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Posted: 18 Mar 2004
First let me quickly explain what GroupWise can do with regards to SPAM out of the box. I'll hasten to add though, that Novell relies on additional layers of SPAM protection than those built into GroupWise.
The GWIA can use RBLs (Real-time Blackhole Lists), to try and identify hosts that are known to SPAM or allow open SMTP relaying. Although RBLs can be a help, as part of a SPAM protection solution, they do not provide sufficient SPAM protection in and of themselves.
The GroupWise Junk Mail feature supports the notion of protection that is often referred to as a "white list". Namely, the Junk Mail feature of GroupWise allows a user to configure their mailbox so that if an Internet message gets to the userís mailbox, but the sender is not in the userís personal address book(s), then the message is considered Junk Mail. This feature can be enabled in the GroupWise client by selecting Tools|Junk Mail Handling|Enable Junk Mail using personal address books. From a user standpoint this method works, but it sure is restrictive. Novellís IS&T did not want to rely on this method of SPAM protection for a couple of reasons. First, the SPAM had to traverse Novellís network - for no good reason. Secondly, users have the choice to retain messages they have Junked, so effectively resources for storage and backup are being used for SPAM. And lastly, having the SPAM hit the mailbox causes the POA to have to look through the white lists, which robs resources from a POA running against some rather large GroupWise post offices.
The Junk Mail feature also supports the notion of a black list, namely, when a user gets a message from a sender that they do not want messages from, they can flag the message to be junked. Here's the problem with this model though. It has all of the negative system -level impacts of the "white list", plus the user has to interact with the SPAM message in some manner, which is a waste of the user's time.
Novellís IS&T does not rely upon RBL lists on the GWIA, nor are users encouraged to create white or black lists. Novellís line of defense against SPAM runs on three different network appliances running GWGuardian from the folks at www.messagingarchitects.com.
Let me explain from a low-level standpoint how GWGuardian is configured at Novell. The GWGuardian appliance sits at Novell's SMTP entry point. As shown in Figure 1.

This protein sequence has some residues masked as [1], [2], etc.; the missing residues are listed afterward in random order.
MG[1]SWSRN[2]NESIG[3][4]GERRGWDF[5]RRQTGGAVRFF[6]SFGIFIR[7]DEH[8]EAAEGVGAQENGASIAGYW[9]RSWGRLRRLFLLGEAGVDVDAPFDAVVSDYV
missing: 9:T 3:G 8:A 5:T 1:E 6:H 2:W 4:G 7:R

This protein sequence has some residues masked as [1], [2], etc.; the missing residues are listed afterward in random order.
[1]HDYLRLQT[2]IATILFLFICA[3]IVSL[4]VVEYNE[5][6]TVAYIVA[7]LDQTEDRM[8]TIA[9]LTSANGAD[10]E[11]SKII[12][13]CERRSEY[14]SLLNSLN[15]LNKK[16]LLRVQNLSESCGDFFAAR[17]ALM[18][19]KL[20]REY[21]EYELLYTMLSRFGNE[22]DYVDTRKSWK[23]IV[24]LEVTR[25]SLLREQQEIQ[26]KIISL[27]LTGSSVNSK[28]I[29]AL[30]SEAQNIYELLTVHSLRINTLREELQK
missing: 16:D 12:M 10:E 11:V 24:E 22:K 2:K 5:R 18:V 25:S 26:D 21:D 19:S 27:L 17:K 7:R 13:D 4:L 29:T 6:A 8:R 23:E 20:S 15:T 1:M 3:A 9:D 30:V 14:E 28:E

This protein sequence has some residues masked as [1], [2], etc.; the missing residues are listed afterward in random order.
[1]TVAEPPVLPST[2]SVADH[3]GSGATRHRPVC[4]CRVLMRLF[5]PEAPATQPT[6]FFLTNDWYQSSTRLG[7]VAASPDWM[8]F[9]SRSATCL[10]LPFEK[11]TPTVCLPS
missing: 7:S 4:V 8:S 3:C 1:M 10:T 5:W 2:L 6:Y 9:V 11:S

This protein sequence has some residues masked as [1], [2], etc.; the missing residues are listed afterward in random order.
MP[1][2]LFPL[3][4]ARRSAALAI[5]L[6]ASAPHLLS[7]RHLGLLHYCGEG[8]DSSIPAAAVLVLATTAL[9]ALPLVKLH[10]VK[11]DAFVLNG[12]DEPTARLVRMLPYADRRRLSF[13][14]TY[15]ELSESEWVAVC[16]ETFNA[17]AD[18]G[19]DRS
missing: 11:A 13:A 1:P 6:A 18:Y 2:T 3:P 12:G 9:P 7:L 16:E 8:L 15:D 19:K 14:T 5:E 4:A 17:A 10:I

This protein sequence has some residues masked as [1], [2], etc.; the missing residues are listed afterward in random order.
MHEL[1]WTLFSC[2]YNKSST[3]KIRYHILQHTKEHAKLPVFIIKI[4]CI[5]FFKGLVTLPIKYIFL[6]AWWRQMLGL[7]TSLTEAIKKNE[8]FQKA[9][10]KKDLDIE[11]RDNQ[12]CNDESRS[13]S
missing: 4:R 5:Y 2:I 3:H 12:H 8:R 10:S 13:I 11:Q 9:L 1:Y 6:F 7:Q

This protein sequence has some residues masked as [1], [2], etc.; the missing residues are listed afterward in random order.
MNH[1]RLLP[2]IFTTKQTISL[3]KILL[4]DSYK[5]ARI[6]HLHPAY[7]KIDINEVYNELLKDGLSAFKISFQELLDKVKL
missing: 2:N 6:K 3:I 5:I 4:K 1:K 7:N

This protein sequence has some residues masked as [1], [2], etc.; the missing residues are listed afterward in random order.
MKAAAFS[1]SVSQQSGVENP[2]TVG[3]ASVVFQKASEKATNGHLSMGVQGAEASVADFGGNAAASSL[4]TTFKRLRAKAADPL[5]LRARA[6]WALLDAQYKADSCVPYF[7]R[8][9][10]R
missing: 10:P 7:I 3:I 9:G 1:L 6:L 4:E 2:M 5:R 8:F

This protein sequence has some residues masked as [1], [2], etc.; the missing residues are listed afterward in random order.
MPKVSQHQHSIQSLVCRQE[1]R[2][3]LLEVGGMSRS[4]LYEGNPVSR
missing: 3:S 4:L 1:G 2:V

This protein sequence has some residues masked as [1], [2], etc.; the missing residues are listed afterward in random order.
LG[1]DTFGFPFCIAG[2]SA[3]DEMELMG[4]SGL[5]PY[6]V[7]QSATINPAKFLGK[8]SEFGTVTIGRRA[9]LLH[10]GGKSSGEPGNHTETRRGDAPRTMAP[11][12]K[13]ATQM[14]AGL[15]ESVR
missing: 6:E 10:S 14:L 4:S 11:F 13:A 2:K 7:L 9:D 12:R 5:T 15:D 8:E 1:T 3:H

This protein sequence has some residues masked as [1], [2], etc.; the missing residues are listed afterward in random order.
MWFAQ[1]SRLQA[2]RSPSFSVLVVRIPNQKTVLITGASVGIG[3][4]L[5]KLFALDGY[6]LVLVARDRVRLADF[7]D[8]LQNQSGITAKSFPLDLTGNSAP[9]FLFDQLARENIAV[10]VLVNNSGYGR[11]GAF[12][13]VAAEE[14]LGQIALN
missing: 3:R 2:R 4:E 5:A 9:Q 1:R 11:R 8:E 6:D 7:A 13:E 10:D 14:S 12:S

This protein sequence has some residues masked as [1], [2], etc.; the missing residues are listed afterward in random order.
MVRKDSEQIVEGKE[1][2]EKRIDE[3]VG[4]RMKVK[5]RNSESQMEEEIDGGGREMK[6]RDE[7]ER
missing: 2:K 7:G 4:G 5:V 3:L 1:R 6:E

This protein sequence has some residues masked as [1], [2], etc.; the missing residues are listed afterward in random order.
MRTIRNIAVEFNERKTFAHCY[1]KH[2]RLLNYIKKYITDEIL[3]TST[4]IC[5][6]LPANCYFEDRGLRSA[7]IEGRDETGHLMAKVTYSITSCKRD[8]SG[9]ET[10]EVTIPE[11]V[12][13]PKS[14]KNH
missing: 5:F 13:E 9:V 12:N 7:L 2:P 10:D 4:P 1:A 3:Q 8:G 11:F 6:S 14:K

Once a session is initiated with the GWGuardian appliance, GWGuardian uses several layers for SPAM control, many of which are customizable.
In addition to its advanced SCA (Sequential Content Analyzer) Anti-Spam algorithms, GWGuardian provides several additional layers of security to protect GroupWise from abuse by spammers. These include Protocol Filtering, Anti-Relaying, Scan Attack Blocking and Dynamic SMTP Connection Limits.
One of the most interesting is the Protocol Filtering option which is used extensively at Novell during Virus Storms (such as the recent MyDoom attack) to block and drop up to 90% of all SMTP connection requests. The Protocol Filter is really Novell's first layer of defense and as such it directly monitors all SMTP transactions in real time and can determine if a connection request is indeed for a valid email message or if it is rather a known virus header (like "I Love You") which should be instantly dropped without chewing up any further server or bandwidth resources.
Once GWGuardian has cleared a message for delivery it passes the message back to one of Novell's GroupWise Internet Agents (GWIAs) used for inbound SMTP messages, within Novellís GroupWise system. From the GWIA on into Novellís GroupWise system itís just standard GroupWise delivery processes, and the Internet message is routed to the recipientís mailbox.
Novellís IS&T has enabled GWGuardianís spam quarantine feature. Each evening every user at Novell that has received SPAM gets a message in their in-box with a report of the SPAM that is in the quarantine. Whatís fun is that when I received my first quarantine report I used the Junk Mail feature of GroupWise to have the GroupWise POA move the message to my Junk Mail folder. So if ever I want to go and see my SPAM reports, they are all in my Junk Mail folder. Figure 2 shows a SPAM quarantine report delivered to my mailbox. In my own personal report for email@example.com I typically have 40 to 50 messages that are quarantined each day as SPAM.
Hereís some statistics that may seem startling. At Novell over 80% of the inbound Internet mail is blocked because it either contains SPAM or a virus. In the month of December of 2003, Novell received around 15 million Internet messages. Almost 13 million of those messages were filtered out because of SPAM and viruses. Figure 3 below shows a bar graph showing the percentages of SPAM and virus messages that came into Novell in the last 6 months of 2003.
Perhaps the most important thing that I would like you to derive from this article is that SPAM is a problem. Novellís approach of creating a barrier/border solution to SPAM keeps the whole infrastructure that supports GroupWise free to store and move legitimate messages quickly. What I like most about Novellís SPAM solution is that the personal time savings I have gained from not having to deal with SPAM.
See other articles written by Tay Kratzer at "Kratzer's Hot Docs": http://www.novell.com/coolsolutions/gwmag/trenches/kratzer.html